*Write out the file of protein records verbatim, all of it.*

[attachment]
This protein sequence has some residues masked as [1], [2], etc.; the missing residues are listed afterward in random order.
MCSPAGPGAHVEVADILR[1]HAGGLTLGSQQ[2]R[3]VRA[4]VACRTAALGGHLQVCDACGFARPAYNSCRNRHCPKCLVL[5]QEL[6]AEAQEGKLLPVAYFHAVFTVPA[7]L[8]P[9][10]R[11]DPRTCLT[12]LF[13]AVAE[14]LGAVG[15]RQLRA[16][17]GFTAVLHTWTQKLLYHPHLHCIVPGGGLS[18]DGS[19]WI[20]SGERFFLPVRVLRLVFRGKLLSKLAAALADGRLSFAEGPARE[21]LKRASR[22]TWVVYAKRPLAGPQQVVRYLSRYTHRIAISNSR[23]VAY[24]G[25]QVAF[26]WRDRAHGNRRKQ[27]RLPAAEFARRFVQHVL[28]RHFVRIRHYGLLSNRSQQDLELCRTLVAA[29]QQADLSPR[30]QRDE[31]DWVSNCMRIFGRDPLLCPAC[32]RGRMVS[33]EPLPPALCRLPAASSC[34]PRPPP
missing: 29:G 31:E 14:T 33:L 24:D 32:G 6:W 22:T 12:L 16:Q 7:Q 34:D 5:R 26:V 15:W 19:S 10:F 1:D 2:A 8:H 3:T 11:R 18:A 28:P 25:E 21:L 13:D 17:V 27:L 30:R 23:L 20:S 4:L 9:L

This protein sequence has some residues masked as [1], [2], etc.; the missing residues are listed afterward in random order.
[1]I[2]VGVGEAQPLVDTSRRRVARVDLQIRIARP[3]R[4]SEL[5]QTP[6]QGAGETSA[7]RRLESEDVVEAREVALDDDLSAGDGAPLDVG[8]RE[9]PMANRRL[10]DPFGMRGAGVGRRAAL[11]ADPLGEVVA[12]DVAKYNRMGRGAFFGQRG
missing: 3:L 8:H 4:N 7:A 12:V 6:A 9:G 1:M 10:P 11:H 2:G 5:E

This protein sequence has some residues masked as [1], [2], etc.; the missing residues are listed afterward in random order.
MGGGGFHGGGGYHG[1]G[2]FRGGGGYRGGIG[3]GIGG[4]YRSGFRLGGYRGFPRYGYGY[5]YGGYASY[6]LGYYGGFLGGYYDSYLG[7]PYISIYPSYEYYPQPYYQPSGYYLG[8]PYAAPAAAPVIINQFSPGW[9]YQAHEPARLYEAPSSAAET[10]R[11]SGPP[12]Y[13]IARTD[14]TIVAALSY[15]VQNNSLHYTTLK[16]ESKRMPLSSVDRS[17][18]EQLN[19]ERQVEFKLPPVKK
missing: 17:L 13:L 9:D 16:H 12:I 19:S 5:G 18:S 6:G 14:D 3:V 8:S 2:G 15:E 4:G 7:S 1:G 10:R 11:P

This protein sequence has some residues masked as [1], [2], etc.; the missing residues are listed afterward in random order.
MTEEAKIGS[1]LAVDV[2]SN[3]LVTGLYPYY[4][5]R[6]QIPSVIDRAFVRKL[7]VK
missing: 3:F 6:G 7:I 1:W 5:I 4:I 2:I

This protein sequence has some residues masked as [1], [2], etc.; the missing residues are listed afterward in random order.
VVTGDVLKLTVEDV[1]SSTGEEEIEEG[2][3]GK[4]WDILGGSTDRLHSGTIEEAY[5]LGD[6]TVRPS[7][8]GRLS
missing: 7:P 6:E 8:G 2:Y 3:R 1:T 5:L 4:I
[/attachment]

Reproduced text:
This protein sequence has some residues masked as [1], [2], etc.; the missing residues are listed afterward in random order.
MCSPAGPGAHVEVADILR[1]HAGGLTLGSQQ[2]R[3]VRA[4]VACRTAALGGHLQVCDACGFARPAYNSCRNRHCPKCLVL[5]QEL[6]AEAQEGKLLPVAYFHAVFTVPA[7]L[8]P[9][10]R[11]DPRTCLT[12]LF[13]AVAE[14]LGAVG[15]RQLRA[16][17]GFTAVLHTWTQKLLYHPHLHCIVPGGGLS[18]DGS[19]WI[20]SGERFFLPVRVLRLVFRGKLLSKLAAALADGRLSFAEGPARE[21]LKRASR[22]TWVVYAKRPLAGPQQVVRYLSRYTHRIAISNSR[23]VAY[24]G[25]QVAF[26]WRDRAHGNRRKQ[27]RLPAAEFARRFVQHVL[28]RHFVRIRHYGLLSNRSQQDLELCRTLVAA[29]QQADLSPR[30]QRDE[31]DWVSNCMRIFGRDPLLCPAC[32]RGRMVS[33]EPLPPALCRLPAASSC[34]PRPPP
missing: 29:G 31:E 14:T 33:L 24:D 32:G 6:W 22:T 12:L 16:Q 7:Q 34:D 5:R 26:V 15:W 19:S 10:F 1:D 2:A 8:H 3:T 11:R 18:A 28:P 25:E 21:L 13:D 17:V 27:L 30:R 23:L 20:S 4:L 9:L

This protein sequence has some residues masked as [1], [2], etc.; the missing residues are listed afterward in random order.
[1]I[2]VGVGEAQPLVDTSRRRVARVDLQIRIARP[3]R[4]SEL[5]QTP[6]QGAGETSA[7]RRLESEDVVEAREVALDDDLSAGDGAPLDVG[8]RE[9]PMANRRL[10]DPFGMRGAGVGRRAAL[11]ADPLGEVVA[12]DVAKYNRMGRGAFFGQRG
missing: 3:L 8:H 4:N 7:A 12:V 6:A 9:G 1:M 10:P 11:H 2:G 5:E

This protein sequence has some residues masked as [1], [2], etc.; the missing residues are listed afterward in random order.
MGGGGFHGGGGYHG[1]G[2]FRGGGGYRGGIG[3]GIGG[4]YRSGFRLGGYRGFPRYGYGY[5]YGGYASY[6]LGYYGGFLGGYYDSYLG[7]PYISIYPSYEYYPQPYYQPSGYYLG[8]PYAAPAAAPVIINQFSPGW[9]YQAHEPARLYEAPSSAAET[10]R[11]SGPP[12]Y[13]IARTD[14]TIVAALSY[15]VQNNSLHYTTLK[16]ESKRMPLSSVDRS[17][18]EQLN[19]ERQVEFKLPPVKK
missing: 17:L 13:L 9:D 16:H 12:I 19:S 5:G 18:S 6:G 14:D 3:V 8:S 2:G 15:E 4:G 7:S 1:G 10:R 11:P

This protein sequence has some residues masked as [1], [2], etc.; the missing residues are listed afterward in random order.
MTEEAKIGS[1]LAVDV[2]SN[3]LVTGLYPYY[4][5]R[6]QIPSVIDRAFVRKL[7]VK
missing: 3:F 6:G 7:I 1:W 5:I 4:I 2:I

This protein sequence has some residues masked as [1], [2], etc.; the missing residues are listed afterward in random order.
VVTGDVLKLTVEDV[1]SSTGEEEIEEG[2][3]GK[4]WDILGGSTDRLHSGTIEEAY[5]LGD[6]TVRPS[7][8]GRLS
missing: 7:P 6:E 8:G 2:Y 3:R 1:T 5:L 4:I